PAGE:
“Only if the motivation behind them [CSR initiative] is to do ‘the right thing’ – that is, only if businesses in question see CSR as a categorical imperative, something they should do whether it benefits them or not – only then, according to Kant’s reasoning, can their action be said to be of moral worth.” Page 144
So, according to Kant, Sandbu and me, Milton Friedman (see part-1) was right about that issue all along.
Universal values matter
The proposition that there are universally valid moral values in an increasingly globalised world is not to be sniffed at. The recent Arab uprisings have vividly reminded us that the virtues of freedom, democracy and individualism have universal appeal.
The rebellions in Bahrain, Egypt, Libya, Tunisia and Yemen also undermine the claims of those who say there are multiple valid versions of human rights and value systems based on, say, Asian or Arabic values. Similar cultural-relativist views have been popularised within our own societies in the form of multi-cuturalism. However, the version of it that said that everybody’s culture had a right to exist in its own separatist bubble has been abandoned because it was seen as divisive and as undermining the values of western society (by western I mean Enlightenment-based, which speaks to the universal validity of our values). Though, of course, respect for each other’s traditions remains as important as ever.
When it comes to understanding universal values, Amartya Sen has helped us see things clearly:
“[The] so-called Asian values that are invoked to justify authoritarianism are not especially Asian in any specific sense… The people whose rights are being disputed are Asians, and [the] case for liberty and political rights turns ultimately on their basic importance…[This] is as strong in Asia as it is elsewhere.” Page 129, origin Amartya Sen, Human Rights and Asian Values
Sandbu’s criticism also focuses on the logical inconsistencies and moral shortcomings of the cultural relativist’s beliefs. He says, and I agree, that just because a majority of people believe something is right in China or Iran or Saudi Arabia, does not make it right:
“For the notion of moral advancement and moral decay presuppose that some moral beliefs are better than others, precisely what relativism denies. But surely, attempts at social reform or resistance against it, while variably noble or contemptible, are not illogical. Of the many things one could say about Martin Luther King or Strom Thurmond, that they made no sense is not one.” Page 56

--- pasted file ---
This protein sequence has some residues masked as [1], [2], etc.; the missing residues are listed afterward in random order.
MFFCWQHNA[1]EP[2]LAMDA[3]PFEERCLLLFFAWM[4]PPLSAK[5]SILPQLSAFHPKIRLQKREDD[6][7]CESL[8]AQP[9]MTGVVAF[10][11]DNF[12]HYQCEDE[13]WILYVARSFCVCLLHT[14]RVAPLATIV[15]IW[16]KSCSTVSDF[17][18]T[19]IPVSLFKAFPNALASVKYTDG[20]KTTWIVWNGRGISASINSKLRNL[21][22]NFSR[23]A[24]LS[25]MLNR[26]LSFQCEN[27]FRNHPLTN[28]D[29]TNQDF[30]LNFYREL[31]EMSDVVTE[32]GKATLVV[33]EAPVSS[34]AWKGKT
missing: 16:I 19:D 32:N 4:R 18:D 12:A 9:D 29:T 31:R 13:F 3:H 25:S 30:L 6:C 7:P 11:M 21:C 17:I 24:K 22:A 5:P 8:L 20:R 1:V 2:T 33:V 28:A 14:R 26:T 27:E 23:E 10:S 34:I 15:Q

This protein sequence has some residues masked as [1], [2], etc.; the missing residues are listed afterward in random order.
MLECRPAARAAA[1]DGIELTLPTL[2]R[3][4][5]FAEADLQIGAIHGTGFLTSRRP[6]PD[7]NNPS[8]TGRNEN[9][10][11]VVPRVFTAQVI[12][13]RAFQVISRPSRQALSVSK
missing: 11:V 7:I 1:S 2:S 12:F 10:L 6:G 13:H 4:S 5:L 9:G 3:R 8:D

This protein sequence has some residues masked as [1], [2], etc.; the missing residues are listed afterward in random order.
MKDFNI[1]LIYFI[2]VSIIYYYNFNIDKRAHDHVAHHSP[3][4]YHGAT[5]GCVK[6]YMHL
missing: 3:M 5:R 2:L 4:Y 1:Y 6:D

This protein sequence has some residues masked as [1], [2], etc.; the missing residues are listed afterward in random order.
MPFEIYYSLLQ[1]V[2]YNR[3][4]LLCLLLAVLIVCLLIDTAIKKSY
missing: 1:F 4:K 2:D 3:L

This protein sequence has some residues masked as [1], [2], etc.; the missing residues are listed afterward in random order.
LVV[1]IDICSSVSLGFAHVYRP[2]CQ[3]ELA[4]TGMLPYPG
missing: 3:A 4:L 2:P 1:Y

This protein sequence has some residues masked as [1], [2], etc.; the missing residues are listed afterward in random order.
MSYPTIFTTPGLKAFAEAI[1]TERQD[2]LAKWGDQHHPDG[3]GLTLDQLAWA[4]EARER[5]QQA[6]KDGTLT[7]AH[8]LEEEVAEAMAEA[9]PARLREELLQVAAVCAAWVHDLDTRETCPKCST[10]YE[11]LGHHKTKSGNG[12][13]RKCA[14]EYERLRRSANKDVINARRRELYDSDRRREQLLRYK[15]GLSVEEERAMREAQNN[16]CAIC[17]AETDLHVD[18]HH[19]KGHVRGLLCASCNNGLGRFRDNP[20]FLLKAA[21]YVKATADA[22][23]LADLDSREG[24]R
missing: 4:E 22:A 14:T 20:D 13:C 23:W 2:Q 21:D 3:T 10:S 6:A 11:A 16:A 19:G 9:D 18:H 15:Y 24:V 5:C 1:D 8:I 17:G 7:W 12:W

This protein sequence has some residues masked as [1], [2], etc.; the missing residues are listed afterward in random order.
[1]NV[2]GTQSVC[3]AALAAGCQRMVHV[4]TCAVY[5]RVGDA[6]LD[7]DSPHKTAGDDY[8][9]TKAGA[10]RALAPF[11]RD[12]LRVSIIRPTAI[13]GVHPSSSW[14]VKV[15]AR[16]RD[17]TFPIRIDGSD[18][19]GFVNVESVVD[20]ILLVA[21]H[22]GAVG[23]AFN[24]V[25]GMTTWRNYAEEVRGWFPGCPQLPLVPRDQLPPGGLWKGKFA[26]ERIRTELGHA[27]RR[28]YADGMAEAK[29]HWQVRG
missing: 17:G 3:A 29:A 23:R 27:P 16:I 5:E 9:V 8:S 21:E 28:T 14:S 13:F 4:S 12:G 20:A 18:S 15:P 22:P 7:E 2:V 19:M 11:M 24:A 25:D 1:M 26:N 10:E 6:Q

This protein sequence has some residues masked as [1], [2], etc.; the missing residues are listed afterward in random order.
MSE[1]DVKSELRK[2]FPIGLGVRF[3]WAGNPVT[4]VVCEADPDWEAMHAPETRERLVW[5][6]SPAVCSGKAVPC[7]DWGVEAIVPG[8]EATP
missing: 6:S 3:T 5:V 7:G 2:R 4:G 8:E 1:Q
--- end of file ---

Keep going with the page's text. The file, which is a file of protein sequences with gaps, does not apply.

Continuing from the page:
So Sandbu is a realist. He accepts, as I believe we all should, that there is something positive and pragmatically useful in social relativism’s thinking. Cultural differences are owed respect and we cannot simply impose our society’s ways and means without modification in countries that oppose them. Sandbu qualifies this point well:
“…the least experience with the diversity of the human experience suggests different rules may indeed apply, morally speaking, in different cultural contexts. Realizing this does not require us to accept any alleged moral equivalence of national cultures – not just because such moral equivalence does not follow from an admission that cultural practices matter (that is the logical mistake of cultural relativism), but because there is nothing special about national cultures.” Page 187
To reconcile this seeming contradictory position he draws on the useful work of Donalson and Dunfree. They say there’s a need in such communities for “moral free space” and for “micro-social” contracts to function based on their own established norms. We should, they say, acknowledge the existence, up to a point, of an indeterminate social contract that’s based on pragmatism. I agree (see my CSR: it’s not the same in Lagos as in London).
Dare to question
Martin Sandbu has written neither a manifesto nor a textbook. But while Just Business is clearly judgmental, its author attractively invites readers to subject his prejudices and preferences to the same critical analysis he applies to the theories he rejects. So the book makes no bold claims to having resolved all of the issues Sandbu examines:
“The social contract approach is not without problems of its own.” Page 195
What emerges from Just Business is that Sandbu is no dogmatist. He does not say that we should accept Kant’s views on rational morality – his categorical imperatives – as being absolutely right. He acknowledges, there’s worthy debate about that. He even rebukes Kant, using Kant’s own methodology, for being absurd for arguing that one must always tell the truth, even to a murderer who demands to know where his victim is hiding out.
Moreover, Martin Sandbu urges us not to throw the baby out with the bathwater. He says that we need to rescue the best insights from Milton Friedman and stakeholder doctrine, not to mention conventionalism, consequentialism and utilitarianism. I agree.
Just Business: Arguments in Business Ethics
Martin Sandbu, Wharton School, University of Pennsylvania
ISBN-10: 0205697755 ISBN-13: 9780205697755